Submitting a manuscript to an agent or publisher can be a bit like a blind date: you’re not sure what to expect and you might make a fool of yourself. But don’t worry, by avoiding these five common mistakes, you can increase your chances of ending up with the publishing deal of your dreams:

  1. Not doing your research. Just like with a blind date, you wouldn’t show up to a fancy restaurant in joggers and trainers, so don’t submit a romance novel to an agent or publisher who only represents horror. Research the agent or publisher you’re submitting to, find out what types of books they represent and what their submission guidelines are.

  2. Not following the submission guidelines. If the date says “no flowers”, don’t show up with a bouquet. If the publisher asks for double-spaced, 12-point Times New Roman, that’s what they want. Not following the guidelines is going to start you off on the wrong foot and make it less likely you’ll get that publishing deal. Why? Because you’re not showing attention to detail if you’re not following the guidelines.

  3. Not proofreading your manuscript. Spelling and grammar errors are like bad breath on a date, they’ll make the other person want to make a run for it. Make sure you proofread your manuscript carefully before you submit it. And have someone else read it over as well, just to be safe. Same as point two, you’re not showing us that you pay attention to detail. But, we also know that the odd error slips through so we wouldn’t reject your submission for this alone.

  4. Not sending a strong query letter. A query letter is like a dating profile, it’s your chance to make a good first impression. Make sure it’s well-written and highlights the key aspects of your book that make it stand out. There will be specific information that the agent or publisher wants from you, so make sure you give them this but get to the point. We have that many submissions to read through, that we just want our questions answered!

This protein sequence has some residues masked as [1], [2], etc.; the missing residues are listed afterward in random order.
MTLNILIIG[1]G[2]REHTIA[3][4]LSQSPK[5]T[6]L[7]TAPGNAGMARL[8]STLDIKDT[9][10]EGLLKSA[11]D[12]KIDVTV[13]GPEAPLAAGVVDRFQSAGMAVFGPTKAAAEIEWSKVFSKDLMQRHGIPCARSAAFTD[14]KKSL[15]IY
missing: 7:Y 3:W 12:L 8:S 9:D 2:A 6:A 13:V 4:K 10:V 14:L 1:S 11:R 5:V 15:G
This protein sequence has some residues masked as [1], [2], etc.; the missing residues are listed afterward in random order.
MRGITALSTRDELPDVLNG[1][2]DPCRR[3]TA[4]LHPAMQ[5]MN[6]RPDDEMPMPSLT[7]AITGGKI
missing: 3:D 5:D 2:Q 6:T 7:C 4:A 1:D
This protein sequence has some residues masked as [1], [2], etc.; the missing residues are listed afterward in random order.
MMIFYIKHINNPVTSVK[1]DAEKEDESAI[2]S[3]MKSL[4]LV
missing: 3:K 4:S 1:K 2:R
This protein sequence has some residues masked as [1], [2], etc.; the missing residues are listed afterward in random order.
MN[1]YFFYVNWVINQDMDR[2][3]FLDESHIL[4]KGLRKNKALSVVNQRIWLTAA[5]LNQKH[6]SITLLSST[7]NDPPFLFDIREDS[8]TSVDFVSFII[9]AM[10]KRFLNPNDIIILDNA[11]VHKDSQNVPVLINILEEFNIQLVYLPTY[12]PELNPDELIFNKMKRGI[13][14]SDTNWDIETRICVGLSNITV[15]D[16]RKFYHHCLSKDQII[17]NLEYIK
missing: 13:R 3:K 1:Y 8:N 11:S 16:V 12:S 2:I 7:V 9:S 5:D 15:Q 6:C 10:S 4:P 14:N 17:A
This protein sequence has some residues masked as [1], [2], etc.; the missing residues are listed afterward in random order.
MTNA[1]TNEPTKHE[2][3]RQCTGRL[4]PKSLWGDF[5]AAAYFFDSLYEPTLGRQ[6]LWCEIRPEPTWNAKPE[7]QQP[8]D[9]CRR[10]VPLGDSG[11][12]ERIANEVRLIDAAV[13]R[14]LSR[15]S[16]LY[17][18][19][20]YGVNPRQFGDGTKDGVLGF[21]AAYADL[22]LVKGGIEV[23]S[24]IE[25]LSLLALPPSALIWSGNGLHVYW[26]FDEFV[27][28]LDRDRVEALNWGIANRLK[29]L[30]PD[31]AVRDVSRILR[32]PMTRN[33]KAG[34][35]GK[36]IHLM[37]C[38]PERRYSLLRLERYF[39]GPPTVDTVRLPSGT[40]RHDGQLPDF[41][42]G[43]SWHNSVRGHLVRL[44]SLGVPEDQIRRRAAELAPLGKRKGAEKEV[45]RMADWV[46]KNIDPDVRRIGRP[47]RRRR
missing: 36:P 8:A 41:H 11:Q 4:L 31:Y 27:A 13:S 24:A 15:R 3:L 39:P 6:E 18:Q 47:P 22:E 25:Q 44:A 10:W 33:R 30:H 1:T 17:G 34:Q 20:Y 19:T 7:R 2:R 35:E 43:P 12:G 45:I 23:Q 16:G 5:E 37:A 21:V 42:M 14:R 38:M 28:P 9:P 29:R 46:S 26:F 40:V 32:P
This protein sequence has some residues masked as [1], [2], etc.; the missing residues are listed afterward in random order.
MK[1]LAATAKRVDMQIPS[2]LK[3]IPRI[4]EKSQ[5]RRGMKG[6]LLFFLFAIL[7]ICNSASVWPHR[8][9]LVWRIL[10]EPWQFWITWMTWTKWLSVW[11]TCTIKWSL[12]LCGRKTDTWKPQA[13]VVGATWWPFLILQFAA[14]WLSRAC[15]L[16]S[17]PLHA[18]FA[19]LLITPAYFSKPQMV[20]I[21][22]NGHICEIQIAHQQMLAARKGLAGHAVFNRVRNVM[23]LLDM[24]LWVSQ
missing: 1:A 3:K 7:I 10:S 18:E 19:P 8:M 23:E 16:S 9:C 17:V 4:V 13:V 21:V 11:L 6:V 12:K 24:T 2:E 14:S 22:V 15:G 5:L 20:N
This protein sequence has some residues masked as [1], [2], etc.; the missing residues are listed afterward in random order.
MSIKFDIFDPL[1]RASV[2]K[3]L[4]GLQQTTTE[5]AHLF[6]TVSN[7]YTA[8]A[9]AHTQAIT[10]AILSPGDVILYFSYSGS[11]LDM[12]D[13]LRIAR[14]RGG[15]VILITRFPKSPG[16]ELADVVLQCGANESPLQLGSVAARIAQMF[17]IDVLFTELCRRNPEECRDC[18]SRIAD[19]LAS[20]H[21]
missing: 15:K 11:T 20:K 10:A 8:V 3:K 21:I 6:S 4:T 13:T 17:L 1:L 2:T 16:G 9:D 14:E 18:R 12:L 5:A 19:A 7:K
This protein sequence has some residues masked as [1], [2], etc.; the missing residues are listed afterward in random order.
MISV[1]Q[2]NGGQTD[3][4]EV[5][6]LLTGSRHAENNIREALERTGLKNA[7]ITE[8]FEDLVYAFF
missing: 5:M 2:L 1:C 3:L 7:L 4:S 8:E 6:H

5. Submitting to multiple agents/publishers simultaneously. This is like dating multiple people at the same time, it’s not fair for the other person and you might end up with a bad reputation. Always check guidelines and individually submit to each agent/publisher. Some are fine with you submitting to others at the same time but if in doubt, let the agent or publisher know if you’re waiting for an answer from anyone else when you submit. Or if the timeline for an answer has passed (e.g. ours is 12 weeks) you should be ok to submit elsewhere.

By avoiding these five common mistakes, you can increase your chances of getting your manuscript accepted by an agent or publisher. Remember that rejection, in publishing and dating, is a part of the process. Don’t give up if your manuscript is rejected.